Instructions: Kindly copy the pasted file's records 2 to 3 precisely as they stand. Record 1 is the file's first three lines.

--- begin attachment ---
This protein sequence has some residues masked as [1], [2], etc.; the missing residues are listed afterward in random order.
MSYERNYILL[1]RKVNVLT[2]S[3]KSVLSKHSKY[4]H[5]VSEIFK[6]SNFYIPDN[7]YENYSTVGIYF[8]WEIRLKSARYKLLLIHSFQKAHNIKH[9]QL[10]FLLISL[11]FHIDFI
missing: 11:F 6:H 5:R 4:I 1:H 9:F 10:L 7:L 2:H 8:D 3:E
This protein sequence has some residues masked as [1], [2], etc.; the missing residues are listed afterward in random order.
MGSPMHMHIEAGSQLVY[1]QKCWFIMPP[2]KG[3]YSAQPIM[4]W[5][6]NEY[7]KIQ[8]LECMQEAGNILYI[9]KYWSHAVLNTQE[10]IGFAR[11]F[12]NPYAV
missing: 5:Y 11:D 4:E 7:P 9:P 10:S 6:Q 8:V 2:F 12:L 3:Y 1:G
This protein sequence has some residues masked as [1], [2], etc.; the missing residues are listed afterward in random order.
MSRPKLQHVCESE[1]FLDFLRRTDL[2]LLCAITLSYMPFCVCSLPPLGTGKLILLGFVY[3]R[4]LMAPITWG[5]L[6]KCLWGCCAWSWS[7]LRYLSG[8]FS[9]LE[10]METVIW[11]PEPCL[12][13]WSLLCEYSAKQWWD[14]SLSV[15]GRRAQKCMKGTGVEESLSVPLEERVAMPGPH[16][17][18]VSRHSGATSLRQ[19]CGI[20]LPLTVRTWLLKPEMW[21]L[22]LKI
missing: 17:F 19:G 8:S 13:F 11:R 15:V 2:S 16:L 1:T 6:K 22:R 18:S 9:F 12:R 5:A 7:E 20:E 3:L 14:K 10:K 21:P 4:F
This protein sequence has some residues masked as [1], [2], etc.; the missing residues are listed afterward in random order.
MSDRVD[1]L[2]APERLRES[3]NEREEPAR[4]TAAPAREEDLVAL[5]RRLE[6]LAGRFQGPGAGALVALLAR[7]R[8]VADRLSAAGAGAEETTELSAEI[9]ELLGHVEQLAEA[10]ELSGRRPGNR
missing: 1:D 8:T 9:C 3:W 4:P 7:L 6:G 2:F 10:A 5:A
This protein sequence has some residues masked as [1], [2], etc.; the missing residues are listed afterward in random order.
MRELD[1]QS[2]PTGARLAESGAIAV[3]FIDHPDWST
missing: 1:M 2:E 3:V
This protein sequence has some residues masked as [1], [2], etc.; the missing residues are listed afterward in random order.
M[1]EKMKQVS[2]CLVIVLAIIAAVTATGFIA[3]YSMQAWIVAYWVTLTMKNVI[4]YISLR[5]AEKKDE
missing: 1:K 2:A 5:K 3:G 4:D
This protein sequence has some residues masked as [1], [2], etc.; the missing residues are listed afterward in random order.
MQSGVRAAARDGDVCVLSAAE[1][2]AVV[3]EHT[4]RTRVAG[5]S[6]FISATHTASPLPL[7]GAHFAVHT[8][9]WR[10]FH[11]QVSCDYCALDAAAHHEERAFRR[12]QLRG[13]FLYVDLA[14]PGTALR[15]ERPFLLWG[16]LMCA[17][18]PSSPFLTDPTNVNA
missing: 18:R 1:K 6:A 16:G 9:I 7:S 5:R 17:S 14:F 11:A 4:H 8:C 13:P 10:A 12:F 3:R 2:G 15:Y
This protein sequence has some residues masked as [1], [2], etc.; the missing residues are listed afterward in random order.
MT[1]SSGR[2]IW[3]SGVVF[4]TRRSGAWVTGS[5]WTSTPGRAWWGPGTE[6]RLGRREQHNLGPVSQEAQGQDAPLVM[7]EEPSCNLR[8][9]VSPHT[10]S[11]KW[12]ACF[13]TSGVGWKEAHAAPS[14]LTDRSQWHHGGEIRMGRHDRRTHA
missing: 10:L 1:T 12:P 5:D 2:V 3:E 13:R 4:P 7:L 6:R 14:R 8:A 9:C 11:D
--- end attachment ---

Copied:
This protein sequence has some residues masked as [1], [2], etc.; the missing residues are listed afterward in random order.
MGSPMHMHIEAGSQLVY[1]QKCWFIMPP[2]KG[3]YSAQPIM[4]W[5][6]NEY[7]KIQ[8]LECMQEAGNILYI[9]KYWSHAVLNTQE[10]IGFAR[11]F[12]NPYAV
missing: 5:Y 11:D 4:E 7:P 9:P 10:S 6:Q 8:V 2:F 12:L 3:Y 1:G
This protein sequence has some residues masked as [1], [2], etc.; the missing residues are listed afterward in random order.
MSRPKLQHVCESE[1]FLDFLRRTDL[2]LLCAITLSYMPFCVCSLPPLGTGKLILLGFVY[3]R[4]LMAPITWG[5]L[6]KCLWGCCAWSWS[7]LRYLSG[8]FS[9]LE[10]METVIW[11]PEPCL[12][13]WSLLCEYSAKQWWD[14]SLSV[15]GRRAQKCMKGTGVEESLSVPLEERVAMPGPH[16][17][18]VSRHSGATSLRQ[19]CGI[20]LPLTVRTWLLKPEMW[21]L[22]LKI
missing: 17:F 19:G 8:S 13:F 11:R 15:V 2:S 16:L 1:T 6:K 22:R 18:S 9:F 12:R 5:A 7:E 20:E 3:L 14:K 10:K 21:P 4:F